Immediately thereafter, the British, fearing imminent defeat at the hands of the Americans, determined upon retreat to Canada. “Mrs. General” Riedesel was very critical of General Burgoyne, and broke with 18th-century customs to remind the General that his men were starving.
After marching north through torrential rains with their equipment mired in mud the Baroness took refuge near Saratoga, present day Schuylerville, in what is now known as the Marshall House, a large wooden structure where yet is preserved the stone cellar where Frederika sheltered with her small children, women accompanying the army and wounded officers and men.
Elsewhere in the house remain beams shattered by American cannon fire and bloodstains in the floor left by a wounded English surgeon whose leg was struck off in the cannonade. Three of eleven cannon balls recorded by Frederika as having hit the building are displayed. She spent days managing a house which became a shelter for women and wounded soldiers as the battle continued. A German soldier described her as an “angel of comfort” who “restored order in the chaos.”
The heroic and tragic events that took place in the Marshall House are vividly described in Baroness Riedesel’s celebrated diary. The Marshall House was placed upon the National Register of Historic Places in 2002. Erected in 1770 it is the sole remaining structure in the area predating the Battles of Saratoga. It remains today a private home.
Following the British surrender on 17 October, Frederika and her daughters became the guests of General Philip Schuyler. The Riedesel family traveled with the defeated army to Boston, where they were to sail back to Europe. The terms of surrender were rejected by Congress, however, and the prisoners spent the next four years as the Convention Army.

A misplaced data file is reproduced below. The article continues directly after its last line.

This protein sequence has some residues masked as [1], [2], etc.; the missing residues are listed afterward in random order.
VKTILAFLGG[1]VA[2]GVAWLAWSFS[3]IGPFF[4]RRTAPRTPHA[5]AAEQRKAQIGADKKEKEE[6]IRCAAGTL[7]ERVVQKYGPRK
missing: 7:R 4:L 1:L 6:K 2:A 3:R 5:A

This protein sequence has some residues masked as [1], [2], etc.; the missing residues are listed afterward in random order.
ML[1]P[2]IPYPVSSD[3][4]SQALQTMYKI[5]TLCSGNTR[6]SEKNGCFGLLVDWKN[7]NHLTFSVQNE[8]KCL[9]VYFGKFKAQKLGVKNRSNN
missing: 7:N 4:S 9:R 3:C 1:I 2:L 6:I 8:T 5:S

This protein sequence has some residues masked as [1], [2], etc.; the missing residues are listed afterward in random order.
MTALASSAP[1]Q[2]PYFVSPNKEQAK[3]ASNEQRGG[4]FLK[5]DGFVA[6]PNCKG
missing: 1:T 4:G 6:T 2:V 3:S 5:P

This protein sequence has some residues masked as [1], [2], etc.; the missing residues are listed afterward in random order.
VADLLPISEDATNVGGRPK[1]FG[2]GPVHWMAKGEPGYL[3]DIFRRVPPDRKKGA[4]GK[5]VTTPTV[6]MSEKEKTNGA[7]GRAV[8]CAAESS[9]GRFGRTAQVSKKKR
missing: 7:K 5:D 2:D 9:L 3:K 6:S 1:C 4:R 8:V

The Convention Army was moved from Boston to Virginia in 1779. Here, General Riedesel collapsed while working in the garden, and Baroness Riedesel spent her time as his nurse. Until he returned to Germany, General Riedesel could not sleep unless Frederika was with him.
In late 1779, the Riedesels were allowed to move to New York City. While residing there in 1780, Frederika gave birth to their fourth daughter, whom they named America. That same year, a smallpox epidemic broke out, and Frederika again became the nurse to her household, perhaps even saving the life of her husband, who had asked to die.
Finally, in July 1781, the Riedesel family was permitted to leave New York, and travelled to Canada. Here, Frederika gave birth to a fifth daughter, named Canada, who did not survive. Before departing Canada, General Riedesel took his wife to review the English soldiers who were under his command. The English greeted Frederika with military honors. The Riedesels left for Germany in 1783. Frederika is credited with saving the Braunschweig regimental colors by hiding them in her mattress, and she returned them to Duke Karl Wilhelm Ferdinand.
The Riedesels had four more children- nine total, of which six survived past their first year. After a further campaign in the Netherlands from 1788 to 1793, General Riedesel died in 1800. Frederika returned to Berlin and published her journals from the war that same year. Her book became an important first-hand account of the Saratoga Campaign. Baroness Riedesel died 29 March 1808 in Berlin. She was buried with her husband in a family grave in Lauterbach.